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The San Francisco 49ers wide receivers have absorbed their fair share of scrutiny in discussions regarding the team's potential this season. Many expected general manager Trent Baalke to draft a wide receiver early in this past April's draft, but that did not occur. The team waited until the 6th round to grab Aaron Burbridge from Michigan State, and also added Stanford's Devon Cajuste and California's Bryce Treggs as undrafted free agents. Treggs has since been sidelined with an MCL injury that's being described as week-to-week. The biggest wide receiver acquisition of this off season, Canadian Football League standout Eric Rogers, tore his ACL early in training camp and will spend the year rehabbing that injury.
With quarterback Colin Kaepernick making his preseason debut against Green Bay, it will be interesting to see whether or not that affects the performance of the wide receivers. Against the Houston Texans, quarterback Blaine Gabbert completed 4 of 10 passes for 63 yards. He was 1 of 5 when targeting wide receivers. The only completion to a wide receiver was a screen pass to Bruce Ellington. In the Week 2 game against the Broncos, Gabbert finished 6 of 9 for 69 yards. Again, only one of those pass completions went to a wide receiver, and it was another screen pass: this time to DeAndrew White, Ellington's replacement in the slot. He finished 1 of 2 on passes targeting wide receivers.
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So, in six series, over two preseason games, Gabbert has not completed a pass to a wide receiver that traveled beyond the line of scrimmage. Two completed screen passes are the extent of the involvement of the wide receivers in the offense over those two games. Are the wide receivers not getting separation and providing open targets? Is Gabbert's reputation for playing it safe and looking primarily for tight ends and running backs underneath causing him to miss open wide receivers? Those questions should be answered to some degree with the return of Kaepernick, who has always demonstrated a willingness to take shots down the field when they present themselves.
What appears to be clear about the 49ers group of receivers are the top four: Torrey Smith, Bruce Ellington, Quinton Patton and Jerome Simpson. Behind them are the aforementioned rookies, along with a mixture of unproven, yet intriguing, prospects: DeAndre Smelter, DeAndrew White, Dres Anderson and DiAndre Campbell. Of that group, their size stands out as the most desirable attribute: all are at least 6 feet tall, and Smelter, Anderson and Campbell are 6'2". White has earned kudos for performing well in the difficult slot role during Ellington's recovery from a minor ankle injury sustained against the Houston Texans.
Prior to the Broncos game, Chip Kelly spoke candidly about this desire to see the young receivers demonstrate their ability on a more consistent basis. "What we do need to see is consistency. We haven't really seen a ton of that right now. We've seen them flash, which is awesome because you know what they can do, but it's being consistent not only on a daily basis but really, on a play-to-play basis, that you can count of them."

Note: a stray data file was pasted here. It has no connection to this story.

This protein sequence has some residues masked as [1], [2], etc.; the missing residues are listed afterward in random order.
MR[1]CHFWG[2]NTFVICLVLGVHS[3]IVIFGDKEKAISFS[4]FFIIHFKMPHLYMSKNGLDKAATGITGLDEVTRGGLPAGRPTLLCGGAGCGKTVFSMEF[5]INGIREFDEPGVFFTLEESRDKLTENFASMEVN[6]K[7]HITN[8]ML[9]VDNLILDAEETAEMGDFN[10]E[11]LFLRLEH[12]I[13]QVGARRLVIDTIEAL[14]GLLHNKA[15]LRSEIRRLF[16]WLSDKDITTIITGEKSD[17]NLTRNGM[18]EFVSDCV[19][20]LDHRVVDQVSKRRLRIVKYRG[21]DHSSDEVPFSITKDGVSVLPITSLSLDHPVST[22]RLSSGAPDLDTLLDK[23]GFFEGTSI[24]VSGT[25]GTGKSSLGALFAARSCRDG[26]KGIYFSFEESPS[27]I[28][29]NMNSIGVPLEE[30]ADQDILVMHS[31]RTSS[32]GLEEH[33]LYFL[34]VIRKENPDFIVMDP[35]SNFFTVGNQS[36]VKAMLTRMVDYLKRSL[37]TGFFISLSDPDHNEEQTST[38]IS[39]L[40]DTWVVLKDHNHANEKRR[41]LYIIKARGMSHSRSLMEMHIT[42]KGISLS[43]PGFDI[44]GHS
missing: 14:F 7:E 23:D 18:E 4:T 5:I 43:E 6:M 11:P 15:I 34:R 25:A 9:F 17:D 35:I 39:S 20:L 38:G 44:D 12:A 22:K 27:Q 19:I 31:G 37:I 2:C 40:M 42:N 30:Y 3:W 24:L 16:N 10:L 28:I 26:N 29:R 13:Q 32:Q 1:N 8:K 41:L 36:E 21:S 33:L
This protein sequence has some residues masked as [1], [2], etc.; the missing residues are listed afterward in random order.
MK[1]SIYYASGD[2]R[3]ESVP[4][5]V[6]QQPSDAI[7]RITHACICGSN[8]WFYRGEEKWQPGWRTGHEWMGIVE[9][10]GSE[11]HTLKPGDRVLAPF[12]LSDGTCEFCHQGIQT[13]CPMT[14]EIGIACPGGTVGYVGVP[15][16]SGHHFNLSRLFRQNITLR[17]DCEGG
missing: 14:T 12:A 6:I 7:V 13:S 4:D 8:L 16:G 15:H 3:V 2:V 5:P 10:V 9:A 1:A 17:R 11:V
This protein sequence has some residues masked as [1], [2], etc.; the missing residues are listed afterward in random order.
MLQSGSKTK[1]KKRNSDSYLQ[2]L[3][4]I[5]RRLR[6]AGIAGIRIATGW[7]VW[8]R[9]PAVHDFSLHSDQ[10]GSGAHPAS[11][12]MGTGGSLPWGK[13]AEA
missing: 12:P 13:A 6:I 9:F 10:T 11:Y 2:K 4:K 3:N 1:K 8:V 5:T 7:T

Of the more established veterans, Torrey Smith is the most entrenched in his position. Jerome Simpson, the elder statesman of the group has earned praise from his teammates for his energy and athleticism. "He has more energy than anyone on the field, every single day," Smith added. "He can run a 50-yard go route, sprint back, line up and be ready to do it again." Simpson was suspended for the first six games of the 2015 season and when he returned he was plagued by drops and inconsistent play.
Ellington seems to have the most upside and his teammates have echoed those sentiments in training camp. "Bruce Ellington, that's one guy that's hard to cover," 49ers cornerback Jimmy Ward said. "Bruce is very shifty, and he has great speed." This coaching staff seems to have embraced Ellington more than the prior two regimes and he seems poised to get his chance to finally realize his potential.
Patton is the wildcard of the bunch. During his three year career, he has spent most of his time backing up established veterans like Anquan Boldin, Michael Crabtree, Mario Manningham and Stevie Johnson. He has flashed potential, at times, but also committed blunders at important times when he was given a chance. The fact that Kelly and his coaching staff immediately elevated him into the role of starter means that they like what they've seen from him. Of all of the receivers, he would appear to have the biggest opportunity in front of him if he performs well enough to prove that he's worthy of the position.
The effectiveness of this group of receivers will not be determined based on one single preseason game. But with teams playing their starters for an extended period of time, this will be the group's greatest chance, up to this point, to prove that they can perform at a high level without the addition of a high-priced free agent or early-round draft pick.